“Alas, poor Yorick!” Hamlet says in the famous graveyard scene from William Shakespeare‘s play. “I knew him, Horatio.” Most people misquote the line as “I knew him well,” but Hamlet didn’t say that. Neither do we know Hamlet’s creator “well,” now 400 years after he shook off that mortal coil to venture off to that undiscovered country from which no traveler returns. Shakespeare, whose works live on in nearly every human language (and even in the “original” Klingon), remains an impenetrable mystery in death. What secrets did Shakespeare take to his grave four centuries ago on April 23, 1616? Are the plays the thing to unlock the mysteries of literature’s king?
Of all the things that we think we know about Shakespeare but really don’t, what stands out to me is the question of what he looked like. If you thought the portrait above shows Shakespeare, you’re not alone. Many believed it the Bard until the 1930s, when scholars suggested it showed instead Edward de Vere, 17th earl of Oxford, whom many know as one of the suspects in the great “Shakespeare authorship question,” along with Christopher Marlowe, Sir Francis Bacon, and William Stanley, 6th Earl of Derby (among others). In fact, it’s this fact-free Shakespeare biography that still inspires screen atrocities such as 2011’s Anonymous, whose poster asked “Was Shakespeare a fraud?” while suggesting de Vere was really “Shakespeare.” Such lingering doubts and half-baked theorizing compel scholars to keep digging and looking for Shakespeare’s secrets.
Sometimes that digging hits hidden pay dirt. As recently as 2009, experts determined that a new portrait, called the Cobbe Portrait (shown above), was the first discovered from Shakespeare’s lifetime and possibly painted from life (unlike other posthumous portraits reputably of him). New documents related to Shakespeare’s life, however, remain elusive, a strange problem for a man who made his money as a writer. In fact, the lone manuscript page we have believed to be in Shakespeare’s own hand belongs to a play never produced during his lifetime, the collaborative work Sir Thomas More. Too politically hot for Jacobean England, Sir Thomas More may not have hit the stage until 1922.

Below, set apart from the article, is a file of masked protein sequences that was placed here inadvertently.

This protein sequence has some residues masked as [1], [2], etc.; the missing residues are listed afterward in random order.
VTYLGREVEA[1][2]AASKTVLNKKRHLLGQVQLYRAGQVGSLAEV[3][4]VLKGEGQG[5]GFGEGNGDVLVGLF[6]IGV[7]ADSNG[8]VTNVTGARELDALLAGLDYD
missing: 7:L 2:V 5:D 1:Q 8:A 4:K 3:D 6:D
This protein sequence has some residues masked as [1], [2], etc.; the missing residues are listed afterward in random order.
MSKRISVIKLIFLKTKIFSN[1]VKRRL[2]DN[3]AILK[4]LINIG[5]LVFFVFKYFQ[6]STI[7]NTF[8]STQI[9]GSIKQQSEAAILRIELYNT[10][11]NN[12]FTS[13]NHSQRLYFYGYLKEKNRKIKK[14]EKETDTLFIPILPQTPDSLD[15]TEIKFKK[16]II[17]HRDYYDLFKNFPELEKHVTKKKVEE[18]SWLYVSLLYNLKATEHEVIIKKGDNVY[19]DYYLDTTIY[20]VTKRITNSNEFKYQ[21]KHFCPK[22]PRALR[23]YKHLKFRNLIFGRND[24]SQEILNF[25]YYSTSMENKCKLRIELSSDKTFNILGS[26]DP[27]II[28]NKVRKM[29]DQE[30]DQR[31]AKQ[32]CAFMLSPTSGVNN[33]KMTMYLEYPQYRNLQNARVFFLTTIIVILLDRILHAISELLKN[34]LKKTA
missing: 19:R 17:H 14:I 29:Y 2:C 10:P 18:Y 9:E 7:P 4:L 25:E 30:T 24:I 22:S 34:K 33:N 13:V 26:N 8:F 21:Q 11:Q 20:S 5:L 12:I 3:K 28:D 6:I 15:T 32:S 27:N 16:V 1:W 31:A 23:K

Lacking evidence, how can we “know” Shakespeare? We can make educated guesses. Some highly educated guesses came from Shakespearean scholar Stephen Greenblatt (shown above) in his 2005 best-selling “biography” Will in the World: How Shakespeare Became Shakespeare. Both informative and entertaining, Greenblatt navigates you through the tangled mess of centuries of Shakespearean legend and scholarship with highly probable ideas about the Bard that, absent absolute certainty, are better than nothing at all. Other scholars criticized Greenblatt for stretching the thin documentation we have too far, but, again, for those with a hunger for knowing what Shakespeare’s world may have been like, Greenblatt serves up a tasty meal.